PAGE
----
Jump to content
Sign in to follow this  
Atomeur

A French aircraft escort a German bomber in 1940

Recommended Posts

I want to present here a history. She is like the famous history when a German Fighter escort an Amercian bomber in many details but more tragic...

I will write all the flight, from takeoff to landing, with all the details mentioned by the author.

 

But it was at dawn on May 18, 1940 that I discovered all the absurdity of the war, and that day marked for me the most moving memory of this short and dramatic six-week campaign. Short, it may have been for those who, in retrospect, have written the course. it certainly was not so for those who, for forty days, were plunged into a murderous action, as on the ground. Eleven Curtiss of the group II / 5 had taken off at dawn of Toul-Croix-de-Metz, under the orders of the commander Hugues. their mission: general destruction on the sector Longwy-Dun-sur-Meuse, altitude 5000 meters. At this early hour, we would not miss game. We were not disappointed. A quarter of an hour after our arrival on the sector, we intercepted over Conflans a formation of eighteen heinkel 111, without close protection of hunting. All of Curtiss's device went to the parish, but the Heinkel's rear gunners, who were flying in very close patrols, began to weave a barrage of fire which disassociated our attacks. After a clearance, I saw a plane coming up. behind me. I faced. It was Svetlik, a Czech of the group, who had lost his patrol during the engagement. He comes a few meters away from me and, with his cabin open, he makes a friendly gesture. I inspected the sky around us and I did not discover the others. The Heinkels had trained them. Lightning fights where we crossed 8 kilometers in one minute. The sun had risen above the horizon and was now blazing in the limpid azure. the visibility was excellent. I consulted my measurer. I still had three quarters of an hour of gas. I decided to stay in the Svetlik sector, a confident teammate despite his youth, and very brawling. My eyes went down to the ground. At 1500 meters below, the Chiers snaked through a narrow corridor, dominated by wooded rumps. A light mist covered Luguyon. Suddenly, my attention was fixed.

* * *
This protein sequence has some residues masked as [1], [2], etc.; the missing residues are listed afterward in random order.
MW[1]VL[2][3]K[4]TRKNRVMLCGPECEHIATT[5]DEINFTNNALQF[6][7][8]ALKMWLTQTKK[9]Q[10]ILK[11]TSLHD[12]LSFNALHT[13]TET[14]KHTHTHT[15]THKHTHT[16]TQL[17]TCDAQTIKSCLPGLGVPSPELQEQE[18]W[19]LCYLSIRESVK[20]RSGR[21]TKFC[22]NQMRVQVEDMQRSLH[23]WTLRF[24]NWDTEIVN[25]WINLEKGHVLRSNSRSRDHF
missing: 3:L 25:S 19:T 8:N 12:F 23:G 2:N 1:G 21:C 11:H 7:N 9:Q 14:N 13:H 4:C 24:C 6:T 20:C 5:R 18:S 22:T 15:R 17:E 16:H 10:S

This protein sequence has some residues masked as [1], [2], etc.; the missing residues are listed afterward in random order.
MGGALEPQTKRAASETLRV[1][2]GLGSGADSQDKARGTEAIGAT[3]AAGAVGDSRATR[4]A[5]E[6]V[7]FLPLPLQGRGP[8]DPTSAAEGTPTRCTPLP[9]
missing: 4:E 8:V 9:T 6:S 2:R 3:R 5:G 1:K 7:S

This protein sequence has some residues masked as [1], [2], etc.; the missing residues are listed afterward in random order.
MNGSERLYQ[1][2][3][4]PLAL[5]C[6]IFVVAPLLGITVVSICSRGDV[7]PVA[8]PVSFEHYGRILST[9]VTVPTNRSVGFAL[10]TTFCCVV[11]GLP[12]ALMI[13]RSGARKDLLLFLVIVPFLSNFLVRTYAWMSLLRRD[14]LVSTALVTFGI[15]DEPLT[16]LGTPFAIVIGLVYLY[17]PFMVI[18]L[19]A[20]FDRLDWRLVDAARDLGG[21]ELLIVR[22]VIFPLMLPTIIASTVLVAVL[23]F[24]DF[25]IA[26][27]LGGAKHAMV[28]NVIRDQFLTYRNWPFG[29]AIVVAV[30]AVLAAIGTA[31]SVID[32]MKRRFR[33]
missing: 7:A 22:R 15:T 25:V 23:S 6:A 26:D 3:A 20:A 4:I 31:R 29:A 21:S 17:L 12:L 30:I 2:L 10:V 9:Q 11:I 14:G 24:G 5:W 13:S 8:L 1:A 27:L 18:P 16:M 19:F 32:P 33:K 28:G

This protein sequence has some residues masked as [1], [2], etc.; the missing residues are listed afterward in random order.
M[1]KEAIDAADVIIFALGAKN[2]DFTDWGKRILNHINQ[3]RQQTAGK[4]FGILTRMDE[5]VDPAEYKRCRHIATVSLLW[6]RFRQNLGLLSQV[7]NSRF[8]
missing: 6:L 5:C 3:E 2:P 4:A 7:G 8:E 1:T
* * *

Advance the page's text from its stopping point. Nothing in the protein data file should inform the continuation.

Lower than us, a plane was returning to enemy territory. A Dornier 17 who, after a reconnaissance towards the end of the night, far inside our lines, returned quietly home, at very low altitude. He had not noticed us, for he did not deviate from his path. I pointed it out to Svetlik, who nodded. We dropped into a deep dive, engines at full throttle. The Dornier did not flinch. the three men were probably drowsing. It was not until my first gust, fired less than 100 meters away, that the pilot seemed to be concerned, as he tilted his plane to the left, straightened it and, after a very sharp bend to the right, to the ground. I went after him. At the water's edge, the German is recovering. My balls lapping on the smooth surface of the river. Svetlik, who was also attacking, stopped his right engine. In spite of this handicap, the German still approached the ground, and at a few meters altitude, obediently married the curves of the valley, while the machine gunner laughed at full flow. I tried to avoid as far as possible his range and I placed myself 30 meters behind him, sending him short bursts. One of them seemed to crush the glassmaker's dome, which stopped shooting. On the right, on the left, dominating us, the wooded hills were moving at great speed.

I write the following later ;D

  • Like 1

Share this post


Link to post
Share on other sites

Suddenly, the Dornier's right gear lowered. Unbalanced, the device skidded to the left, as I made a new pass. I avoided the collision in extremis, arranging myself in a brutal, very tight turn, during which my Curtiss marked a certain inclination to escape to my hand. I did not care too much and squeezed again to find myself in a good shooting position. I leaned on the bowden. My bonnet machine guns spit out a few bullets, then went silent. Those of wings had remained silent. I rearmed feverishly, without result. I did not have ammunition anymore. I had used them generously on the Heinkels ... I turned around, looking for the Czech: he was no longer there. Rather unhappy to have to break the fight against an opponent at our mercy, I approached the Dornier, sparkling in the sun, beautiful aircraft with very pure lines. The pilot, with his only left engine, his gear out, appeared to have serious difficulties to hold his aircraft in flight line. The gunner had been hit. I could see his motionless figure, crumbling to his post. I was on a patrol flight with him a few yards to his right.